Shaping competition policy or regulating the digital economy?


The 17th of January we attended the conference organized by Commissioner Vestager -“Shaping competition policy in the era of digitisation”. A significant representation of the European competition community was present at what was supposed to be the kick-off event of a reflection exercise on how competition policy should be applied to the digital world[1]

The scope of the discussions extended well beyond the field of competition law, including all challenges that digitalization is bringing to the economy and society. It is likely that what we actually heard is Commissioner Vestager’s vision, or even European Commission’s vision of the future regulatory environment for the digital economy in Europe.  It is noteworthy that most of the speakers were academics and the technology industry was totally absent at this conference.  In summary, businesses need to be prepared for a much more interventionist stance in Europe on digital issues going forward. 

Whilst there were many issues mentioned at the conference, three main lines of action emerged: refreshing competition law to deal with those issues having a competitive impact, reinforcing data protection laws and a third more fluid category of other issues related to the use of data by firms, which clouded the other two and is not easily assigned to either of the other two categories. This final amorphous category included all issues related to the users’ trust of digital firms, the manipulation of users and their preferences online, the lack of awareness on how data about users is treated, the ethics around AI, etc etc…

Regarding competition law, there was too much discussion on the challenges and very little on the solutions. Only the noted Nobel Laureate Professor Tirole tried to explain in a more structured manner the economic nature of those challenges and proposed a new framework, of “participative antitrust”, some recommendations for an adequate “industrial policy” and several changes in the application of competition law (such as improving processes and promoting innovation at the institutional level). However, as others did, Professor Tirole ended up talking about “industrial policy”, without being very clear on whether this policy should be just about competition law or whether it should include ex ante regulation as well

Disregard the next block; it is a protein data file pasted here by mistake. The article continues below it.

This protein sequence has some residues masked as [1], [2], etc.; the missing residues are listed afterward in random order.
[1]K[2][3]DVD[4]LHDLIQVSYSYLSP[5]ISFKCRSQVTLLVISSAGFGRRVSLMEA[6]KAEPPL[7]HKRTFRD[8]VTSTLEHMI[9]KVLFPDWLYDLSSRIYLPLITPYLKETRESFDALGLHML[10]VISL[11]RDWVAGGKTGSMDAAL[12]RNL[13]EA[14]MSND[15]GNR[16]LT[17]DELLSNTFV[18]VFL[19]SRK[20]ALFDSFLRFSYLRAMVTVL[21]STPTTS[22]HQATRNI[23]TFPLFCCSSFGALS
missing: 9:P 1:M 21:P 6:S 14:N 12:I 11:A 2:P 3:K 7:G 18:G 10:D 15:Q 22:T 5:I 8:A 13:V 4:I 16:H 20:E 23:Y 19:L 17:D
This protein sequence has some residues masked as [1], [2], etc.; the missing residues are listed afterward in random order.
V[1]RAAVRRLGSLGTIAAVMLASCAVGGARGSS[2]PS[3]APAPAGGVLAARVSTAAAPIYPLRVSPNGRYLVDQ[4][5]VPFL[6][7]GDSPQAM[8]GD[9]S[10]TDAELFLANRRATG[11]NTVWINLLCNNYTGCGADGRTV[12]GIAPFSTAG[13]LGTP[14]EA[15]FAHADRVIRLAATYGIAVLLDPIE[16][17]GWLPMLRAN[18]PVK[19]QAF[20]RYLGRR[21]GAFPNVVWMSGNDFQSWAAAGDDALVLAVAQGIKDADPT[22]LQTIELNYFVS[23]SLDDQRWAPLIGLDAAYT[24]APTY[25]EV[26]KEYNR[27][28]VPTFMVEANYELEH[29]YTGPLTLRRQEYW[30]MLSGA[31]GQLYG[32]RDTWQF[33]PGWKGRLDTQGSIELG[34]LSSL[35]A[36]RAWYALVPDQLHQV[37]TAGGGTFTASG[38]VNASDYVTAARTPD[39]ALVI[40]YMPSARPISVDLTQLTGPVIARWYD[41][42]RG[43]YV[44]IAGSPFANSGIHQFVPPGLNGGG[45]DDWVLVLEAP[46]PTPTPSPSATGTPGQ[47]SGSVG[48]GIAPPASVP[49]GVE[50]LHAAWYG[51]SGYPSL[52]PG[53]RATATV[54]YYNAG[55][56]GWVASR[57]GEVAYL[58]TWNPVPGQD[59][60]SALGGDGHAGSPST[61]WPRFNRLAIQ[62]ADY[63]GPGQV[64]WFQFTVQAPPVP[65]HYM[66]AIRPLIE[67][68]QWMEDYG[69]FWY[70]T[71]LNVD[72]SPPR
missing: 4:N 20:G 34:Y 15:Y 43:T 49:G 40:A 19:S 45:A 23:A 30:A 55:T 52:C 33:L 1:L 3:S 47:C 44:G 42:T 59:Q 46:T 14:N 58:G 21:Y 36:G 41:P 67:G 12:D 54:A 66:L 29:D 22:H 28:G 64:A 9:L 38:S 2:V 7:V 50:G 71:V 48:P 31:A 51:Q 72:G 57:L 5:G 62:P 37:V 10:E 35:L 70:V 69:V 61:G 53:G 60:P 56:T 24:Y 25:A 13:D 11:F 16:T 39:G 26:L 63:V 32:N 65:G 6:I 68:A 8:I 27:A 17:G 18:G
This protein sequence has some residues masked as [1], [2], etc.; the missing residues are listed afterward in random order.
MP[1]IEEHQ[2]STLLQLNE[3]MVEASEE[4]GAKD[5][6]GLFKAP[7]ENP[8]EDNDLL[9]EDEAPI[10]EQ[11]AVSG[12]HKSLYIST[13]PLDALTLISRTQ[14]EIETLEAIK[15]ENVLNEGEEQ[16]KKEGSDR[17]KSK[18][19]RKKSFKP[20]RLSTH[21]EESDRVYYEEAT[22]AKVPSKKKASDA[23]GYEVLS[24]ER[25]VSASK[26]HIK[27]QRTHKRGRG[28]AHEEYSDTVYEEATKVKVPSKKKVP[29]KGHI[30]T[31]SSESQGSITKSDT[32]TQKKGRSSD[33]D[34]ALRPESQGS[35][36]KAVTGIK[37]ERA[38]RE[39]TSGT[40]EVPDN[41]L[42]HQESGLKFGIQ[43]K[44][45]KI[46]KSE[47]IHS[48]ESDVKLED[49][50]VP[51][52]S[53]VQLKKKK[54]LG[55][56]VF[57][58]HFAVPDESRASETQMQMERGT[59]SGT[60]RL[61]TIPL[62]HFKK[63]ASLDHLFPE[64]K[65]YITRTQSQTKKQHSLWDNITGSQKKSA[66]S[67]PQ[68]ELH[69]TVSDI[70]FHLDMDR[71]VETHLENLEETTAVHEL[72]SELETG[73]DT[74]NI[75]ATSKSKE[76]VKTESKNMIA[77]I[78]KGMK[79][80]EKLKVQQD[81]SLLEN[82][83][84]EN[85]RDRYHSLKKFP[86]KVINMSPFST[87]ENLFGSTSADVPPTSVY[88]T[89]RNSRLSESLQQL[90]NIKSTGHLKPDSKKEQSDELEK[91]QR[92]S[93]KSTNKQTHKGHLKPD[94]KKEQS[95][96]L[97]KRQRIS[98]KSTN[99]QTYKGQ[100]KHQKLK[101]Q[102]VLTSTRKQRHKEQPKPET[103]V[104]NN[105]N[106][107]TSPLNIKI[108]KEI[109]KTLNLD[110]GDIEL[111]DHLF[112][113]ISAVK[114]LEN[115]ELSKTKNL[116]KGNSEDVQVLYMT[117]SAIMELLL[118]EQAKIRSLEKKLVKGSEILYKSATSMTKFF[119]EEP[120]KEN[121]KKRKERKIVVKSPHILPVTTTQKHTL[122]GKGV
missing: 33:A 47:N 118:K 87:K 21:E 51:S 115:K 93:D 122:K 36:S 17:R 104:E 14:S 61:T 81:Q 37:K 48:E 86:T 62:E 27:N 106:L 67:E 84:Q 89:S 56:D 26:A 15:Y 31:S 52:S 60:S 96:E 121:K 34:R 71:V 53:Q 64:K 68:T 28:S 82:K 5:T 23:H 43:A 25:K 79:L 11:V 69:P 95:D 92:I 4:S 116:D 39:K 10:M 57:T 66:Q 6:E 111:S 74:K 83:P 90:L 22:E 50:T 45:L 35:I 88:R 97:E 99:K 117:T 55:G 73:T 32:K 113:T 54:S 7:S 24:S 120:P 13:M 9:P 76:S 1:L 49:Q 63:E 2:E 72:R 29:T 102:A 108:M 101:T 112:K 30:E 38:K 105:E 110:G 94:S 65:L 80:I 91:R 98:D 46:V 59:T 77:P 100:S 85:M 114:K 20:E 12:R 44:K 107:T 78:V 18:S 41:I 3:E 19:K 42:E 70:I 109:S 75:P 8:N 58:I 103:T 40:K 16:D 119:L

The diagnosis of the main challenges was shared by all the speakers. The challenges included data monopolisation; gatekeeping role of platforms; blocking of innovation paths; data as the bottleneck for AI, Internet is not giving autonomy to users, but it is controlled by gatekeepers (digital assistant will exacerbate this); asymmetry of information; exclusion of closed ecosystems; tipping; anticompetitive mergers; very strong network effects; impact of default settings or addictive clicking; "state-like" power of dominant platforms: regulatory power defining T&C, discriminatory, tax or surveillance power (data collection)…

We missed a more technical debate on the possible ways to overcome those worries and the specific questions all the competition law community has been facing in the last years:

  • Do we need new rules or just a different application of the old ones?
  • Do we need new guidelines for market definition? Do we need market definition at all?
  • How should market power be measured in the digital economy?
  • What conducts should be considered anti-competitive? Are there new theories of harm to be considered?
  • How merger control regimes can capture pre-emptive digital mergers? Do we need new thresholds? New theories of harm?